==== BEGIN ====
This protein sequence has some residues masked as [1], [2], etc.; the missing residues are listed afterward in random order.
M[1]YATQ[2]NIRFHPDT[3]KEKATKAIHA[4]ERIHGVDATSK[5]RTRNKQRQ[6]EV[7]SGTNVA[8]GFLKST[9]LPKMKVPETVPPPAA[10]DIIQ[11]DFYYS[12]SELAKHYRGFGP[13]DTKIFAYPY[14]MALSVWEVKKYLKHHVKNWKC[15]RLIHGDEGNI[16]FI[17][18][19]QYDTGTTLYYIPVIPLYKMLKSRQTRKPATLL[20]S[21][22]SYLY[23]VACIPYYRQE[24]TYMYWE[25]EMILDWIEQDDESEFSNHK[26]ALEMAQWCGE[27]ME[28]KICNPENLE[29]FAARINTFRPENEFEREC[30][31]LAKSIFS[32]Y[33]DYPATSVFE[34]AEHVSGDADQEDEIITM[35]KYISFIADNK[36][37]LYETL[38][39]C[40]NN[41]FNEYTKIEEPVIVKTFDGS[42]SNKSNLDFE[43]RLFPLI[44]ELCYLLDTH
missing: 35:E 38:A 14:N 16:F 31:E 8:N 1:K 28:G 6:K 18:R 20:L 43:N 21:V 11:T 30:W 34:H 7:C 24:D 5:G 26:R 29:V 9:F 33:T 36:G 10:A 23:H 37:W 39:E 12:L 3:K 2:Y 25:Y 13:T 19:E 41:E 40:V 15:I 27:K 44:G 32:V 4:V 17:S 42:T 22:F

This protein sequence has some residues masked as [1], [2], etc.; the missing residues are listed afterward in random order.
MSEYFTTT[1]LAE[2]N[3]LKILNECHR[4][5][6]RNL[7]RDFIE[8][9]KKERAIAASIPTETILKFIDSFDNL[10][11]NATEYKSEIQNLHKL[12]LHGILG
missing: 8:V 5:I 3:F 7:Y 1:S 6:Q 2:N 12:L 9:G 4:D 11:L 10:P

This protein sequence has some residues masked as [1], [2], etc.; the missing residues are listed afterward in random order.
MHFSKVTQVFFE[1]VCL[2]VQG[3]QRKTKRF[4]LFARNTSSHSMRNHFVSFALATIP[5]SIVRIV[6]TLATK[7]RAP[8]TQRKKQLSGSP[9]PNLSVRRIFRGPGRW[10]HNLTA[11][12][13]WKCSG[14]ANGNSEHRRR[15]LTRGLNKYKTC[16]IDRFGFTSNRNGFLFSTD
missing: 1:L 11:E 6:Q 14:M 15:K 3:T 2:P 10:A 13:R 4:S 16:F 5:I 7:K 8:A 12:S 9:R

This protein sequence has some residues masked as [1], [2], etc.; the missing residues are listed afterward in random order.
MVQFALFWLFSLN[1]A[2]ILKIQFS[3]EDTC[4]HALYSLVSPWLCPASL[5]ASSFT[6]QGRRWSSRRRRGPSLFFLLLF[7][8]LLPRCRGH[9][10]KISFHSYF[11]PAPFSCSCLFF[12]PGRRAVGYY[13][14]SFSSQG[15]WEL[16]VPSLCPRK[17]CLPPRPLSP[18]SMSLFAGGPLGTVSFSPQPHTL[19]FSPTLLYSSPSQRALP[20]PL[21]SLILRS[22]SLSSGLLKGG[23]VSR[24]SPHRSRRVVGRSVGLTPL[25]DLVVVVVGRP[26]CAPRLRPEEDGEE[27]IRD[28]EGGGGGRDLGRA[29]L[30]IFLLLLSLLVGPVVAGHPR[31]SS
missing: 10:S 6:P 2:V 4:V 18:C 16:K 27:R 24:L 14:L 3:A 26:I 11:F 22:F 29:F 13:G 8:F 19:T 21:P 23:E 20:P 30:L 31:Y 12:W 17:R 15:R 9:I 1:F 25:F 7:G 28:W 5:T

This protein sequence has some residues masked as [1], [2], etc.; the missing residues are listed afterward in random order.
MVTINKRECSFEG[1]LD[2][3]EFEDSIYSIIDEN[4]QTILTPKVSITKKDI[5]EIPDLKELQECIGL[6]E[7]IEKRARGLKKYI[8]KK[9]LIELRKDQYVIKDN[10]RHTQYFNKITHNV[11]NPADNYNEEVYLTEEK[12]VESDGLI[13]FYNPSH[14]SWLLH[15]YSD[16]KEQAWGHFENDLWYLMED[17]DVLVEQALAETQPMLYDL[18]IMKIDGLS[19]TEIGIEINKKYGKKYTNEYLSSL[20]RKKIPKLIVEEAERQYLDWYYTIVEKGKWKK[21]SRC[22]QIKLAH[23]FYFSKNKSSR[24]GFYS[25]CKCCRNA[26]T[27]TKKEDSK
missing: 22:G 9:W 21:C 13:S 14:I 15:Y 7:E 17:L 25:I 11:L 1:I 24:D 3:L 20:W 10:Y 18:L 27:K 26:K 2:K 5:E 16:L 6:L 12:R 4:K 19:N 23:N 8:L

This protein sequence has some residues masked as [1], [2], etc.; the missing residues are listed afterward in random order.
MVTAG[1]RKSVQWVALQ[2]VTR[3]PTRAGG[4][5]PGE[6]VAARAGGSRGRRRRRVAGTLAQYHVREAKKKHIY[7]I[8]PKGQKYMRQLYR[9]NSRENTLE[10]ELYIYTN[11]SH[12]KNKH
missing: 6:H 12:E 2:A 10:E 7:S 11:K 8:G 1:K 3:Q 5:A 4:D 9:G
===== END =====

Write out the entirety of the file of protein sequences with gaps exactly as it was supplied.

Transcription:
This protein sequence has some residues masked as [1], [2], etc.; the missing residues are listed afterward in random order.
M[1]YATQ[2]NIRFHPDT[3]KEKATKAIHA[4]ERIHGVDATSK[5]RTRNKQRQ[6]EV[7]SGTNVA[8]GFLKST[9]LPKMKVPETVPPPAA[10]DIIQ[11]DFYYS[12]SELAKHYRGFGP[13]DTKIFAYPY[14]MALSVWEVKKYLKHHVKNWKC[15]RLIHGDEGNI[16]FI[17][18][19]QYDTGTTLYYIPVIPLYKMLKSRQTRKPATLL[20]S[21][22]SYLY[23]VACIPYYRQE[24]TYMYWE[25]EMILDWIEQDDESEFSNHK[26]ALEMAQWCGE[27]ME[28]KICNPENLE[29]FAARINTFRPENEFEREC[30][31]LAKSIFS[32]Y[33]DYPATSVFE[34]AEHVSGDADQEDEIITM[35]KYISFIADNK[36][37]LYETL[38][39]C[40]NN[41]FNEYTKIEEPVIVKTFDGS[42]SNKSNLDFE[43]RLFPLI[44]ELCYLLDTH
missing: 35:E 38:A 14:N 16:F 31:E 8:N 1:K 28:G 6:K 18:R 20:L 43:N 21:V 11:T 30:W 34:H 7:C 24:D 5:G 26:R 29:V 9:F 33:T 36:G 10:A 23:H 37:W 39:E 12:L 3:K 2:Y 25:Y 13:T 19:E 41:E 40:V 15:I 27:K 44:G 32:V 4:V 17:S 42:T 22:F

This protein sequence has some residues masked as [1], [2], etc.; the missing residues are listed afterward in random order.
MSEYFTTT[1]LAE[2]N[3]LKILNECHR[4][5][6]RNL[7]RDFIE[8][9]KKERAIAASIPTETILKFIDSFDNL[10][11]NATEYKSEIQNLHKL[12]LHGILG
missing: 8:V 5:I 3:F 7:Y 1:S 6:Q 2:N 12:L 9:G 4:D 11:L 10:P

This protein sequence has some residues masked as [1], [2], etc.; the missing residues are listed afterward in random order.
MHFSKVTQVFFE[1]VCL[2]VQG[3]QRKTKRF[4]LFARNTSSHSMRNHFVSFALATIP[5]SIVRIV[6]TLATK[7]RAP[8]TQRKKQLSGSP[9]PNLSVRRIFRGPGRW[10]HNLTA[11][12][13]WKCSG[14]ANGNSEHRRR[15]LTRGLNKYKTC[16]IDRFGFTSNRNGFLFSTD
missing: 1:L 11:E 6:Q 14:M 15:K 3:T 2:P 10:A 13:R 4:S 16:F 5:I 7:K 8:A 12:S 9:R

This protein sequence has some residues masked as [1], [2], etc.; the missing residues are listed afterward in random order.
MVQFALFWLFSLN[1]A[2]ILKIQFS[3]EDTC[4]HALYSLVSPWLCPASL[5]ASSFT[6]QGRRWSSRRRRGPSLFFLLLF[7][8]LLPRCRGH[9][10]KISFHSYF[11]PAPFSCSCLFF[12]PGRRAVGYY[13][14]SFSSQG[15]WEL[16]VPSLCPRK[17]CLPPRPLSP[18]SMSLFAGGPLGTVSFSPQPHTL[19]FSPTLLYSSPSQRALP[20]PL[21]SLILRS[22]SLSSGLLKGG[23]VSR[24]SPHRSRRVVGRSVGLTPL[25]DLVVVVVGRP[26]CAPRLRPEEDGEE[27]IRD[28]EGGGGGRDLGRA[29]L[30]IFLLLLSLLVGPVVAGHPR[31]SS
missing: 10:S 6:P 2:V 4:V 18:C 16:K 27:R 24:L 14:L 3:A 26:I 11:F 22:F 29:F 13:G 8:F 19:T 21:P 23:E 20:P 30:L 31:Y 12:W 17:R 15:R 9:I 1:F 25:F 7:G 28:W 5:T

This protein sequence has some residues masked as [1], [2], etc.; the missing residues are listed afterward in random order.
MVTINKRECSFEG[1]LD[2][3]EFEDSIYSIIDEN[4]QTILTPKVSITKKDI[5]EIPDLKELQECIGL[6]E[7]IEKRARGLKKYI[8]KK[9]LIELRKDQYVIKDN[10]RHTQYFNKITHNV[11]NPADNYNEEVYLTEEK[12]VESDGLI[13]FYNPSH[14]SWLLH[15]YSD[16]KEQAWGHFENDLWYLMED[17]DVLVEQALAETQPMLYDL[18]IMKIDGLS[19]TEIGIEINKKYGKKYTNEYLSSL[20]RKKIPKLIVEEAERQYLDWYYTIVEKGKWKK[21]SRC[22]QIKLAH[23]FYFSKNKSSR[24]GFYS[25]CKCCRNA[26]T[27]TKKEDSK
missing: 22:G 9:W 21:C 13:S 14:I 15:Y 7:E 17:L 25:I 11:L 1:I 24:D 3:L 20:W 10:Y 18:L 27:K 26:K 2:K 5:E 16:L 6:L 12:R 4:K 19:N 23:N 8:L

This protein sequence has some residues masked as [1], [2], etc.; the missing residues are listed afterward in random order.
MVTAG[1]RKSVQWVALQ[2]VTR[3]PTRAGG[4][5]PGE[6]VAARAGGSRGRRRRRVAGTLAQYHVREAKKKHIY[7]I[8]PKGQKYMRQLYR[9]NSRENTLE[10]ELYIYTN[11]SH[12]KNKH
missing: 6:H 12:E 2:A 10:E 7:S 11:K 8:G 1:K 3:Q 5:A 4:D 9:G